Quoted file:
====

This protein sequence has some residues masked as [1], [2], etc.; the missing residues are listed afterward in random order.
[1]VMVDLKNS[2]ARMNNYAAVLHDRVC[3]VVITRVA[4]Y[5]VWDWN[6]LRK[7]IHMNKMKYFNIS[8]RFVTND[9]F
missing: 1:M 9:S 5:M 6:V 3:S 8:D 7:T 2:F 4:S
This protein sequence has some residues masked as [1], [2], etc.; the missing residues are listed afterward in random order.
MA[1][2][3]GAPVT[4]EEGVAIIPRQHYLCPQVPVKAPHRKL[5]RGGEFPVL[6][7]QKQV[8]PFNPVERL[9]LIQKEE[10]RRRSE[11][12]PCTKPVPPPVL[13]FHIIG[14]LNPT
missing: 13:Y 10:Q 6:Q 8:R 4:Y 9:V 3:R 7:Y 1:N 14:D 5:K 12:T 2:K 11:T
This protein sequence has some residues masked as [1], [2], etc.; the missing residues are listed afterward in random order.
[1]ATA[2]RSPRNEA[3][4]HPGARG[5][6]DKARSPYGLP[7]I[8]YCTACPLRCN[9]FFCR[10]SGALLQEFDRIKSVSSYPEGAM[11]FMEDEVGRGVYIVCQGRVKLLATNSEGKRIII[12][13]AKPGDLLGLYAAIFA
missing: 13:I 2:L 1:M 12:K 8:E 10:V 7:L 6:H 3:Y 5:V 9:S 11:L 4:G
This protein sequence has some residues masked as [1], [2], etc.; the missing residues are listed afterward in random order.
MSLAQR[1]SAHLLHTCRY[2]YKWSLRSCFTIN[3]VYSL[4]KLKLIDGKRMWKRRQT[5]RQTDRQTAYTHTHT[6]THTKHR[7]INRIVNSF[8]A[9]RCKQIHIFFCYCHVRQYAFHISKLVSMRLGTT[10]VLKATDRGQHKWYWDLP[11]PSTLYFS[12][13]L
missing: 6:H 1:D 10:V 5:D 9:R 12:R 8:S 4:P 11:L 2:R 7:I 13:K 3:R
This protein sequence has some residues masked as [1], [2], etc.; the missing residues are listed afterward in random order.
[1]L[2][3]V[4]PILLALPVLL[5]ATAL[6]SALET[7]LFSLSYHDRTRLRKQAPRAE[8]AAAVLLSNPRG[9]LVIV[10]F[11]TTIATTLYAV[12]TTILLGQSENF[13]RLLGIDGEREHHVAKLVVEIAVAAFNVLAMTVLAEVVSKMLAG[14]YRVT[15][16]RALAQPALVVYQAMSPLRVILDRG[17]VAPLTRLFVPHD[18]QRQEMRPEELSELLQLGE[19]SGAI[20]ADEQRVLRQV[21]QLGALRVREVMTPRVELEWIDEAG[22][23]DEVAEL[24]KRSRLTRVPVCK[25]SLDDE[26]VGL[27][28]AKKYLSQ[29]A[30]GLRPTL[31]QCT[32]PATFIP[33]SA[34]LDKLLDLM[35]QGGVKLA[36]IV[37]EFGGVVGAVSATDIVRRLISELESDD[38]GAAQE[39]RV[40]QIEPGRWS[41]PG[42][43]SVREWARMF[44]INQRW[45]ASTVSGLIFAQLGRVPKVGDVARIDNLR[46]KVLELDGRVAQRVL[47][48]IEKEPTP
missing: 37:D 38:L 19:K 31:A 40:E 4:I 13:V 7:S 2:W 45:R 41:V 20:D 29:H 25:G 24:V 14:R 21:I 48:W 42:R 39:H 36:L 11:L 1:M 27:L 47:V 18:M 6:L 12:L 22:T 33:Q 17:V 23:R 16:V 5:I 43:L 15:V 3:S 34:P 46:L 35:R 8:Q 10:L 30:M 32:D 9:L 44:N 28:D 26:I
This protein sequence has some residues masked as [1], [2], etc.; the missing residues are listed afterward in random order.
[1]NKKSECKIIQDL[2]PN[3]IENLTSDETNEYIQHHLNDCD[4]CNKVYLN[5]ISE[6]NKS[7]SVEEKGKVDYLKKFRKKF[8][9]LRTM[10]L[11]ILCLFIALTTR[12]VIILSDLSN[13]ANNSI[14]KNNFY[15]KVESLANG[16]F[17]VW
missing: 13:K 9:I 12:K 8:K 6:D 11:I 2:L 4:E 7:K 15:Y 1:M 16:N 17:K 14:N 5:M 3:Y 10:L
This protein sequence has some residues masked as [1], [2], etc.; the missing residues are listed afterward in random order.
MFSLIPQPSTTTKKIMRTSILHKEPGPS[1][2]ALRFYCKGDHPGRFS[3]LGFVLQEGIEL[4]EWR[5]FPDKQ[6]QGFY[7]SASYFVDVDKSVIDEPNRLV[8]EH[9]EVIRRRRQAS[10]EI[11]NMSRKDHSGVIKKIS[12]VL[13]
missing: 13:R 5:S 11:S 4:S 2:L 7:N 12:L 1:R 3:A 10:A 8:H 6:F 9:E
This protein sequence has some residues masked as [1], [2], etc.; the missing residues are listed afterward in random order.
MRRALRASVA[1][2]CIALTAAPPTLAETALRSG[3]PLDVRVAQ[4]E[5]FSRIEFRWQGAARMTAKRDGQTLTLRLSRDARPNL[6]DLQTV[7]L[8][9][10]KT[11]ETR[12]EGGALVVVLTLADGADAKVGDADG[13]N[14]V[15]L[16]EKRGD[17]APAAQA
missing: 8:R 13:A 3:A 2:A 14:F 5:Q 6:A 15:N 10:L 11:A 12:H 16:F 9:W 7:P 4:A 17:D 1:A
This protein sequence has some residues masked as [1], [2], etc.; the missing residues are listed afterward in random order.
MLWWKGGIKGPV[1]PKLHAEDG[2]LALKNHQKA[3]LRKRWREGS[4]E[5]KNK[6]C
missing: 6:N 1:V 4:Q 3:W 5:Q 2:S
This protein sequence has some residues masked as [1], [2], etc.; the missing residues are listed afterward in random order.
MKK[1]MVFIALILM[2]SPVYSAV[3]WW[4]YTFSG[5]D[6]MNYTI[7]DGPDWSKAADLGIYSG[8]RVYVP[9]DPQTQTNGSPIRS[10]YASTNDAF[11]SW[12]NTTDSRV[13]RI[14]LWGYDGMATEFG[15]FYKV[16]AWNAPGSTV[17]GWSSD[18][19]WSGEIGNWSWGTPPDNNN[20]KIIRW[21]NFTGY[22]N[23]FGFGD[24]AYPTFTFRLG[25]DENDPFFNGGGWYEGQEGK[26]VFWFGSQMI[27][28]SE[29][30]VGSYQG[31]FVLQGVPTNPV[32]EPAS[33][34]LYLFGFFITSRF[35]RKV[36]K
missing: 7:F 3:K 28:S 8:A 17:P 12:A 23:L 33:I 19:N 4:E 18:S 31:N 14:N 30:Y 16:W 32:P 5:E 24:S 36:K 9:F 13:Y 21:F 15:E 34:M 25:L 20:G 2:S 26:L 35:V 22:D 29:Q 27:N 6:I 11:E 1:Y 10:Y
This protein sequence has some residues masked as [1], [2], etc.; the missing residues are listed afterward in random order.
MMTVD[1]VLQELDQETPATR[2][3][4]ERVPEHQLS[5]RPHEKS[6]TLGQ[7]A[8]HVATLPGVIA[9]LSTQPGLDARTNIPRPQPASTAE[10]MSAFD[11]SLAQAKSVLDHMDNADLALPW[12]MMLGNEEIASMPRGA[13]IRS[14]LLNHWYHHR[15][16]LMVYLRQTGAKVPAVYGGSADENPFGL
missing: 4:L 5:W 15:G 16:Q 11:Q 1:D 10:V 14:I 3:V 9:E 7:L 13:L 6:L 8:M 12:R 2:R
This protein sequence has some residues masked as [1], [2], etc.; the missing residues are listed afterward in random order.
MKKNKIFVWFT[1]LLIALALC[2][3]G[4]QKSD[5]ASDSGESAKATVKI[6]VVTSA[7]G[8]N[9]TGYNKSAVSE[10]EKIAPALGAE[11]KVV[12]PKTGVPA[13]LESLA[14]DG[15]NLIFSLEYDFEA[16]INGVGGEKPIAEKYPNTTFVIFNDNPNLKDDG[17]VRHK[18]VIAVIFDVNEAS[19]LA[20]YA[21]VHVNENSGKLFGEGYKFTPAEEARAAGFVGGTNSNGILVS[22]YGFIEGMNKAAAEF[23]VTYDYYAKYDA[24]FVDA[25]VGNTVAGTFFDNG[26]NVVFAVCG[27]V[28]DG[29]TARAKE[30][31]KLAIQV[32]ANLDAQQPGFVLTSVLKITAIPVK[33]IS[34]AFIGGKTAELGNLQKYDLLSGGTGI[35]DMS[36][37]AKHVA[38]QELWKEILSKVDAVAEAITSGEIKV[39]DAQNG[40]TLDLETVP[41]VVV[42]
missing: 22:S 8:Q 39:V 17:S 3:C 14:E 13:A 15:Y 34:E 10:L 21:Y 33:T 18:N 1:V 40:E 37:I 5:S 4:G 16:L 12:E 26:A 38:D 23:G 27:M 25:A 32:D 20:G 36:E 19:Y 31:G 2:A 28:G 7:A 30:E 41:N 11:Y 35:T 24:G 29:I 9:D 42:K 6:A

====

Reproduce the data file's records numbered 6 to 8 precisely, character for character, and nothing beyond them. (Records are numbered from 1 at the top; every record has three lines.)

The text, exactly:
This protein sequence has some residues masked as [1], [2], etc.; the missing residues are listed afterward in random order.
[1]NKKSECKIIQDL[2]PN[3]IENLTSDETNEYIQHHLNDCD[4]CNKVYLN[5]ISE[6]NKS[7]SVEEKGKVDYLKKFRKKF[8][9]LRTM[10]L[11]ILCLFIALTTR[12]VIILSDLSN[13]ANNSI[14]KNNFY[15]KVESLANG[16]F[17]VW
missing: 13:K 9:I 12:K 8:K 6:D 11:I 2:L 4:E 7:K 15:Y 1:M 16:N 17:K 14:N 5:M 3:Y 10:L
This protein sequence has some residues masked as [1], [2], etc.; the missing residues are listed afterward in random order.
MFSLIPQPSTTTKKIMRTSILHKEPGPS[1][2]ALRFYCKGDHPGRFS[3]LGFVLQEGIEL[4]EWR[5]FPDKQ[6]QGFY[7]SASYFVDVDKSVIDEPNRLV[8]EH[9]EVIRRRRQAS[10]EI[11]NMSRKDHSGVIKKIS[12]VL[13]
missing: 13:R 5:S 11:S 4:S 2:L 7:N 12:L 1:R 3:A 10:A 8:H 6:F 9:E
This protein sequence has some residues masked as [1], [2], etc.; the missing residues are listed afterward in random order.
MRRALRASVA[1][2]CIALTAAPPTLAETALRSG[3]PLDVRVAQ[4]E[5]FSRIEFRWQGAARMTAKRDGQTLTLRLSRDARPNL[6]DLQTV[7]L[8][9][10]KT[11]ETR[12]EGGALVVVLTLADGADAKVGDADG[13]N[14]V[15]L[16]EKRGD[17]APAAQA
missing: 8:R 13:A 3:A 2:A 14:F 5:Q 6:A 15:N 10:L 11:A 12:H 16:F 9:W 7:P 4:A 17:D 1:A